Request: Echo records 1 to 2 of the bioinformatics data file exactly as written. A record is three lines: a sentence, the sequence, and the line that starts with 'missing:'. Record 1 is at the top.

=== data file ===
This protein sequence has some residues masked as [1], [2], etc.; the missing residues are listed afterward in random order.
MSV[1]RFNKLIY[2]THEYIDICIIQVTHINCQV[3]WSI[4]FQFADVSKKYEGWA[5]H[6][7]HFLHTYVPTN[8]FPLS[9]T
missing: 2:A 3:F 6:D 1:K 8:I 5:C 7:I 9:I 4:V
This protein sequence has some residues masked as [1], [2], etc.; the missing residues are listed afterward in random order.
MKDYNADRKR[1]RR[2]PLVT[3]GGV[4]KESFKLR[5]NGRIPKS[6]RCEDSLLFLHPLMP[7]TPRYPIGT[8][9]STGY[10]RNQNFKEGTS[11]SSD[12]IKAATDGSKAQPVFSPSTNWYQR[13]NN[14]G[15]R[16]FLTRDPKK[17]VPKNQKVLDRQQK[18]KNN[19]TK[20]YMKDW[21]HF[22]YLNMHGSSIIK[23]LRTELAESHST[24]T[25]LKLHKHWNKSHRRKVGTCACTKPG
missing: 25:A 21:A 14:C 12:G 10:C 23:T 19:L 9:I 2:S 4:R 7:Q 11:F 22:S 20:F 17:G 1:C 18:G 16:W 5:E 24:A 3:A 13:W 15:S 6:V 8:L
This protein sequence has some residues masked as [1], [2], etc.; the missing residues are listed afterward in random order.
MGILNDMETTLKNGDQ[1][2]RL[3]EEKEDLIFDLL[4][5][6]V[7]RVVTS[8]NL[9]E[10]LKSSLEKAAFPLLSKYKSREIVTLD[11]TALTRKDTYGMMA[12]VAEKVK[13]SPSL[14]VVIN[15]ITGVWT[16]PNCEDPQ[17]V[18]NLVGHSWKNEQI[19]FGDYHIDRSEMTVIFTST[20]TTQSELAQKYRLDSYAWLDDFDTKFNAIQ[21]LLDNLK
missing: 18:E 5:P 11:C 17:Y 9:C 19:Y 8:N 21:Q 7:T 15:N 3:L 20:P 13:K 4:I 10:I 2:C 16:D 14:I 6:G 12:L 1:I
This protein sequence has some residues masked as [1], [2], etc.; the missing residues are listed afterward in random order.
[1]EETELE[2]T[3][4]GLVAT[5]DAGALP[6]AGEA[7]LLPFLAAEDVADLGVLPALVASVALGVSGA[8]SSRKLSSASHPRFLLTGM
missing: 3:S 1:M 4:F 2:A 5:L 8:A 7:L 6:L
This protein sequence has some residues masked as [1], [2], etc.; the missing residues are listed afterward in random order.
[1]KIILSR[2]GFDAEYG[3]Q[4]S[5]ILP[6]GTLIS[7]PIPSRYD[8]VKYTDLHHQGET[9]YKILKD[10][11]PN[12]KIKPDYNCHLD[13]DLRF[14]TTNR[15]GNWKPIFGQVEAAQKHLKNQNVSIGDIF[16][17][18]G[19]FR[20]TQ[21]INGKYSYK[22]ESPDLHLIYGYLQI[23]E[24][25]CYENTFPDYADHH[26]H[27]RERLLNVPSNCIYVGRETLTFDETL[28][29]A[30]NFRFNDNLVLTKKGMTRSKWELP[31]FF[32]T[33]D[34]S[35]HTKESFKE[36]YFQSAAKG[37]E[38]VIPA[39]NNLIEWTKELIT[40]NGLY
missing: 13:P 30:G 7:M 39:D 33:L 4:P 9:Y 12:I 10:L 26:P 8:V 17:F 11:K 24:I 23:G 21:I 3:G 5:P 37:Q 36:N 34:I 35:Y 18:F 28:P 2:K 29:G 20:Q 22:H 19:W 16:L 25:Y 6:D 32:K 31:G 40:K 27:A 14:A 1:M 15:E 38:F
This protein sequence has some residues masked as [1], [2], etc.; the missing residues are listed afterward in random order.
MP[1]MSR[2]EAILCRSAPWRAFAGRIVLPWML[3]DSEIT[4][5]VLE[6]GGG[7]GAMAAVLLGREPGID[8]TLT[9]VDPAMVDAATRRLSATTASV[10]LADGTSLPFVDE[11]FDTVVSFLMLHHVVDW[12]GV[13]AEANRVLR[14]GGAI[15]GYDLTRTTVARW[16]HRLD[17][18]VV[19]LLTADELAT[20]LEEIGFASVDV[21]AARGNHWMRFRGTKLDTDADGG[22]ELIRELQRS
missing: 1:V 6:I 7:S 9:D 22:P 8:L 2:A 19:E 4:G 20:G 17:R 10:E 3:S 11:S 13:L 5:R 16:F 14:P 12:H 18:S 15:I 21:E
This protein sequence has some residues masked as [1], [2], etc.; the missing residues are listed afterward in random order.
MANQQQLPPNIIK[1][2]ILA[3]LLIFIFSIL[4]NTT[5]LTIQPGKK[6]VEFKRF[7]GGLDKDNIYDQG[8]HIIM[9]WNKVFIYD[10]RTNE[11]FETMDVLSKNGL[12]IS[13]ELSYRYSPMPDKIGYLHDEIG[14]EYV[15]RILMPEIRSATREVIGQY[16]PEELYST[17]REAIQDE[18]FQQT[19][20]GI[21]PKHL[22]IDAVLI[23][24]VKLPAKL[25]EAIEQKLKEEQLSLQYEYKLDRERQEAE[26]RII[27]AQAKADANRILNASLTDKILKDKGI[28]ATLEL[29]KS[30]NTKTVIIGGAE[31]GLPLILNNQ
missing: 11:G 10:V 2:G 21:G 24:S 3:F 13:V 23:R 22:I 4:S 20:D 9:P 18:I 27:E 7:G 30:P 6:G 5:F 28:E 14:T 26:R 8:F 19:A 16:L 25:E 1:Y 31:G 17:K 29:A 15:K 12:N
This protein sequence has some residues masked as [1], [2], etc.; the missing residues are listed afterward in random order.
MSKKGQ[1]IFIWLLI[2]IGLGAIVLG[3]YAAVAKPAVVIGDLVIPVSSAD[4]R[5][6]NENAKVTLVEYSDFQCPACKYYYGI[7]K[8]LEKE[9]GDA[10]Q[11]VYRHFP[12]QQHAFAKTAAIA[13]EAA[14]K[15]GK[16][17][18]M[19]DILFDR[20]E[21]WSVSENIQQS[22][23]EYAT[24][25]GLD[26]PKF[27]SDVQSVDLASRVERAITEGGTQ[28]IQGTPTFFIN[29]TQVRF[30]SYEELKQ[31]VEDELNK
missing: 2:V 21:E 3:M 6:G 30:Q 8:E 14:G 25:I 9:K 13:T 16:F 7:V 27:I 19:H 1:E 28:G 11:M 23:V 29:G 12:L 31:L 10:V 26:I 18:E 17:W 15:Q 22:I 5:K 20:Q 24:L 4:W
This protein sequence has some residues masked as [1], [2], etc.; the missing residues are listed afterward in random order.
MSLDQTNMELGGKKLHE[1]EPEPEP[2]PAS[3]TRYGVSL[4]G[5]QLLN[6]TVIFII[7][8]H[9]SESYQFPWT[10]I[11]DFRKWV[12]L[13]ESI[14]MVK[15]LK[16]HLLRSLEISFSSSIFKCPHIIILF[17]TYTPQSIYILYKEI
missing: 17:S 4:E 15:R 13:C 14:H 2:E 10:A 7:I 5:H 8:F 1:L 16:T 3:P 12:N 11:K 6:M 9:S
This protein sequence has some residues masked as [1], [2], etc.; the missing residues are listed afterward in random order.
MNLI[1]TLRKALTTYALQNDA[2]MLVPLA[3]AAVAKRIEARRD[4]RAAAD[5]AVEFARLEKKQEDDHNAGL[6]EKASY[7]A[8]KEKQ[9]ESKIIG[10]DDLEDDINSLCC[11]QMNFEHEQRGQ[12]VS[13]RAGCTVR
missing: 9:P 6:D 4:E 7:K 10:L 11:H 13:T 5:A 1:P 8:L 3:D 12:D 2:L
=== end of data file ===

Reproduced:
This protein sequence has some residues masked as [1], [2], etc.; the missing residues are listed afterward in random order.
MSV[1]RFNKLIY[2]THEYIDICIIQVTHINCQV[3]WSI[4]FQFADVSKKYEGWA[5]H[6][7]HFLHTYVPTN[8]FPLS[9]T
missing: 2:A 3:F 6:D 1:K 8:I 5:C 7:I 9:I 4:V
This protein sequence has some residues masked as [1], [2], etc.; the missing residues are listed afterward in random order.
MKDYNADRKR[1]RR[2]PLVT[3]GGV[4]KESFKLR[5]NGRIPKS[6]RCEDSLLFLHPLMP[7]TPRYPIGT[8][9]STGY[10]RNQNFKEGTS[11]SSD[12]IKAATDGSKAQPVFSPSTNWYQR[13]NN[14]G[15]R[16]FLTRDPKK[17]VPKNQKVLDRQQK[18]KNN[19]TK[20]YMKDW[21]HF[22]YLNMHGSSIIK[23]LRTELAESHST[24]T[25]LKLHKHWNKSHRRKVGTCACTKPG
missing: 25:A 21:A 14:C 12:G 10:C 23:T 19:L 9:I 2:S 4:R 7:Q 11:F 22:S 20:F 17:G 1:C 18:G 16:W 5:E 24:A 3:A 13:W 15:S 6:V 8:L